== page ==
Using Drugs Without a Prescription Is Illegal

Variety of Pills
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You may have heard that using and sharing prescription drugs is legal. Many teens believe that if they get pills from their family's medicine cabinet, instead of a street dealer, then it's not against the law.

Nothing could be further from the truth. There are both federal and state laws that make using or sharing prescription drugs illegal. If you take a pill that was prescribed to someone else or give that pill to another person, not only is it against the law, it's extremely dangerous.

Why Teens May Try Prescription Drugs

Teens may abuse prescription drugs because there's less of a stigma than there is with street drugs. If there are prescription drugs in the household medicine cabinet, they may be easy for teens to get, and since they're prescribed by a doctor, there's a perception that these drugs are safer than street drugs.

But with the growing opioid epidemic, it's especially important for parents to curb any prescription drug abuse, and treat it as seriously as if they caught their teen with another illegal street drug.

Federal and State Prescription Drug Laws

Prescription drugs are considered controlled substances. The U.S Department of Justice Drug Enforcement Administration, Title 21 Controlled Substances Act, makes it clear that the only legal way to access prescription drugs is to have a doctor's prescription. This law states that "no controlled substance ...  may be dispensed without the written prescription of a practitioner."

Sometimes even when a doctor does prescribe a drug, it may violate the law. For example, if a doctor writes a prescription for too many pills, either knowing that they are going to be resold or knowing that the amount is way too much medication for a single patient, that could be considered a criminal act.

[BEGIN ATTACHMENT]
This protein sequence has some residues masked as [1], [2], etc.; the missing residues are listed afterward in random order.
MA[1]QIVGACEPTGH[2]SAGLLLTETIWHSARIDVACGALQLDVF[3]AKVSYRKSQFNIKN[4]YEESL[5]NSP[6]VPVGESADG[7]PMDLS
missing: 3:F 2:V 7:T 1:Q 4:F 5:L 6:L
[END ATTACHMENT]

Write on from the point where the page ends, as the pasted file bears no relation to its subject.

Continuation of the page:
Possession With Intent to Distribute

Some states have laws making it illegal for you to be in possession of your own prescription drugs under certain circumstances, including laws that make it illegal to carry around pills that are not in their labeled prescription bottle.

In other words, if you are carrying around pills that your doctor prescribed to you, but you have them loose in your pocket or purse, it may be considered illegal. The presumption may be that you are carrying them in that manner so that you can distribute them.

When Prescription Drugs Are Illegal

No matter what your middle school or high school friends tell you, using and sharing prescription drugs can be just as illegal as possession of certain street drugs. And taking drugs not prescribed for you is very dangerous. You have no idea what effects a drug may have on you.

Not only can taking prescription medications make you very sick, it can potentially land you in jail. Just because you got them out of your family's medicine cabinet doesn't make them legal.

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Article Sources

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  1. U.S. Department of Justice Drug Enforcement Administration. Title 21 United States Code (US) Controlled Substances Act (Section 829).

  2. Volkow ND. Teen prescription drug abuse: a major health concern. Tenn Med. 2009;102(4):28-29.

  3. National Alliance for Model State Drug Laws. States prescription trafficking statutes. 2009.  

Additional Reading

  • National Council on Patient Information and Education, "Myth Busters: 6 Myths about Teens and Prescription Drug Abuse (PDF)." November 2009.

  • U.S. Drug Enforcement Administration. "Federal Food, Drug, and Cosmetic Act, Title 21, Chapter 13."